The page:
He pointed out that if the appropriate meeting had been held, the national legal adviser would or should have pointed out to the leadership of the party the legal options available to adopt rather than engaging in area boy “appellate” condemnation of a judicial determination.
He commended the INEC for humbling the party/chairman in compelling the consideration of the decent option of legal process.
“I am not, however, disappointed by the party chairman when I reckon with the occurrences in his home state, where decency and decorum have been made victims of political imbroglio.
“It is so bad that a Ward Executive Committee is suspending the national chairman of the party. My counsel here is simply that the chairman needs to start exercising restraints in view of the pre-eminent office he occupies. He must recognise that he is no more Adams Oshiomhole of the labour unions, where pretence to toughness is used by some to project self-image into national recognition.
“He ought to have learnt from his utterance in Benin against a widow in 2013 for which he had to apologise after a national embarrassment.
“A political party chairman only makes occasional speeches since he is not the publicity secretary. Remember, your actions that have attracted commendations to you several times could be the source of your condemnation on another occasion. “Caution is, therefore, the word. In fact, putting it in a pedestrian manner, too much talking renders your utterances eventually impotent.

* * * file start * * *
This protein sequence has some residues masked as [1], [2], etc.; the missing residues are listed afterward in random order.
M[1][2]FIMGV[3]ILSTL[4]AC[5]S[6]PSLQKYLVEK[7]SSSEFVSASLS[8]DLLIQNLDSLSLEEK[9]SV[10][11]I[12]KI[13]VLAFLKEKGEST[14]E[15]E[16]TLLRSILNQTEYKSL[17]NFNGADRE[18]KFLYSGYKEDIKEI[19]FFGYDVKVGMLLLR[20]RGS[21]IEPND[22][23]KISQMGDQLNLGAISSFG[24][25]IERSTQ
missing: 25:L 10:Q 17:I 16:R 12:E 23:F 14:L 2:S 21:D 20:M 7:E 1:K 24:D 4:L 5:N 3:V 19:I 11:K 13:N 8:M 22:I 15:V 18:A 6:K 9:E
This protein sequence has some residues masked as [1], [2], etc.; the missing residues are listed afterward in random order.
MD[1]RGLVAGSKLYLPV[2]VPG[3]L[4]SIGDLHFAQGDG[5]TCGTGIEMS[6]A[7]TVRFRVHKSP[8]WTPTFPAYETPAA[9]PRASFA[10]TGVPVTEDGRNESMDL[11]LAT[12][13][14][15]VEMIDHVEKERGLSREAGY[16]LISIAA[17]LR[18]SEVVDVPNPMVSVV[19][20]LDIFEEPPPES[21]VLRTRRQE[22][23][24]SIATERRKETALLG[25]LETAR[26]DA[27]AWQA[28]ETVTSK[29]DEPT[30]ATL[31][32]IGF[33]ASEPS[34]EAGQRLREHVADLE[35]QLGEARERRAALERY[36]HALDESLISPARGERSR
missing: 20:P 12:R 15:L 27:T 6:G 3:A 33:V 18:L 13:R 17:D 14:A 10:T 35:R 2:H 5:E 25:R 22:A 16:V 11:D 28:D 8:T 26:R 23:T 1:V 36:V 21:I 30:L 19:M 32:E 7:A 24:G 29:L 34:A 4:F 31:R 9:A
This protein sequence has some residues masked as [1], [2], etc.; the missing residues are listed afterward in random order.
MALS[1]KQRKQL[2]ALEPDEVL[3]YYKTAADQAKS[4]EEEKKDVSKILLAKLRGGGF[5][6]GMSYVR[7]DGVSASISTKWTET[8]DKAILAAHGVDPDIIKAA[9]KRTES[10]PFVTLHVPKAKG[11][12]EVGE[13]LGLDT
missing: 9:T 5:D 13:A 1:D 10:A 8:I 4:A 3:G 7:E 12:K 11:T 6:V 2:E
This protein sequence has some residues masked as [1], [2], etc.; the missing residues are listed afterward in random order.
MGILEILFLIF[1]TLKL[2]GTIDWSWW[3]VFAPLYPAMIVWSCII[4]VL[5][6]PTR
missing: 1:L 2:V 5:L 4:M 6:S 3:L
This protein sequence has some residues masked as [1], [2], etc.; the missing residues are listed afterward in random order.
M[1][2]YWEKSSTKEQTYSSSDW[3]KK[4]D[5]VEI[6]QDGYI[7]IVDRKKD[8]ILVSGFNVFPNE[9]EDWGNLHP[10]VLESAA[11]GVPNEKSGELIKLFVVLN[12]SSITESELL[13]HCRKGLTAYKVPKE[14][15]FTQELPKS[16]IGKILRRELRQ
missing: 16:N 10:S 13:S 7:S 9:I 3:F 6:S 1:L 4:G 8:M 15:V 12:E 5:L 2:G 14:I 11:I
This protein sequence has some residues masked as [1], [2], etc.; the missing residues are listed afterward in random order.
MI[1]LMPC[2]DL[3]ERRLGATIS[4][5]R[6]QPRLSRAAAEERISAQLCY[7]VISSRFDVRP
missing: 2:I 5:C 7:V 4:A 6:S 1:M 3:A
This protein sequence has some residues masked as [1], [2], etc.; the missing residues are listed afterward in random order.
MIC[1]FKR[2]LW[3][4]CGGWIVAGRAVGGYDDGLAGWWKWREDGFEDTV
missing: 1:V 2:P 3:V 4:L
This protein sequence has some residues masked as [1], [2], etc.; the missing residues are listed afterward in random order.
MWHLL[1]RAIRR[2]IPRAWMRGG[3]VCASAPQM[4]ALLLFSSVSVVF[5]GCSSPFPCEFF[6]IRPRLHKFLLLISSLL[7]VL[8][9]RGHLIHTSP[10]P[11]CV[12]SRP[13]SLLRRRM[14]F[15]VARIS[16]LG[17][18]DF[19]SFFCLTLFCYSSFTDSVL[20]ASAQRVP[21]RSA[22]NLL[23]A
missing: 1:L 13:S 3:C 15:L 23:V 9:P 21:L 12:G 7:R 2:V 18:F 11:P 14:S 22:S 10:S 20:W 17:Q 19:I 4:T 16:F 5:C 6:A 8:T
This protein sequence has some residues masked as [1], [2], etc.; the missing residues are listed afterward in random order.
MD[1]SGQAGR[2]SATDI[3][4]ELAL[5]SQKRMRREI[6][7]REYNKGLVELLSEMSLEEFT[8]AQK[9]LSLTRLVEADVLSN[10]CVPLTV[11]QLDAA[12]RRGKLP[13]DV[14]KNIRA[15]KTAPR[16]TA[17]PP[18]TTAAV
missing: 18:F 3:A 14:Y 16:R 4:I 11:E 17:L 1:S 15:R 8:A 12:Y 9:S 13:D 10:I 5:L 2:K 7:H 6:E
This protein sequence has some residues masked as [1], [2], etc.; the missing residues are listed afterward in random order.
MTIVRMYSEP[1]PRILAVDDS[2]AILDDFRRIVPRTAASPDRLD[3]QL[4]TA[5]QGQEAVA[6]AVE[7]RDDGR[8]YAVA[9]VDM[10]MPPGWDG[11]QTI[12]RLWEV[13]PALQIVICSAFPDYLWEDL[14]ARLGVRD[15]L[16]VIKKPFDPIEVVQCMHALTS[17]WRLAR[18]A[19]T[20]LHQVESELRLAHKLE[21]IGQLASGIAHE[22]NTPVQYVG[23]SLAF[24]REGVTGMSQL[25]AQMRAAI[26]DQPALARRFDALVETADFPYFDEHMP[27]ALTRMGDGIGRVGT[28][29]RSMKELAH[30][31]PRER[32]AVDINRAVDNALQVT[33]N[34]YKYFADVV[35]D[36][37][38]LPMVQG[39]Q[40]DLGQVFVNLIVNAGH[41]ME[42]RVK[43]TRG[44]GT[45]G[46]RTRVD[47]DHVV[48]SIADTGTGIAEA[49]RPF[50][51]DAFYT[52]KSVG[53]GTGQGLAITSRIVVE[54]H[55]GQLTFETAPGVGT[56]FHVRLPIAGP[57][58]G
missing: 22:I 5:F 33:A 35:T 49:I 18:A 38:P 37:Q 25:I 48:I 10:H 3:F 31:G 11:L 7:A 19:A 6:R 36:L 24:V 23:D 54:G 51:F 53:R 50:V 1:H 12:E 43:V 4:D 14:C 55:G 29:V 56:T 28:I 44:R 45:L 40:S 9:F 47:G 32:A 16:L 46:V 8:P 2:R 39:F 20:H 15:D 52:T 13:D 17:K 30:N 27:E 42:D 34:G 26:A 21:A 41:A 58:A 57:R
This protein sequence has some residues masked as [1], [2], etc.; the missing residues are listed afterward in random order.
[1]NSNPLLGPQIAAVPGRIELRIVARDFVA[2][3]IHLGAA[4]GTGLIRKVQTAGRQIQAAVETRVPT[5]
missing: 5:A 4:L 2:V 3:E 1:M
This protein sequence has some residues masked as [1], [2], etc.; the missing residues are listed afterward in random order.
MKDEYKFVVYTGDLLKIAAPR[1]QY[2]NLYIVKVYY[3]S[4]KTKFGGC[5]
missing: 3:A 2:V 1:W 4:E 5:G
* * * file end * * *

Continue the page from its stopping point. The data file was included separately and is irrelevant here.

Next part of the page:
“Please, guard against it. Beyond all these, did the chairman watch himself in the mirror before staging that market drama? If this had been done, I am sure wise counsel would have compelled the party to conduct an autopsy before the aggressive attacks on the judiciary.
“May I, therefore, advise that he learns from our leader, Asiwaju Bola Ahmed Tinubu, on this point. As recent as a few weeks ago, he did not only uphold the sanctity of the judiciary but counseled against any attack on the institution. The chairman certainly needs a course in Tolerance 001 from him.
“A person that cannot stand the heat must get out of the kitchen. If the chairman is not receptive to contrary views, he needs to excuse himself from the arena,” Banire admonished Oshiomhole.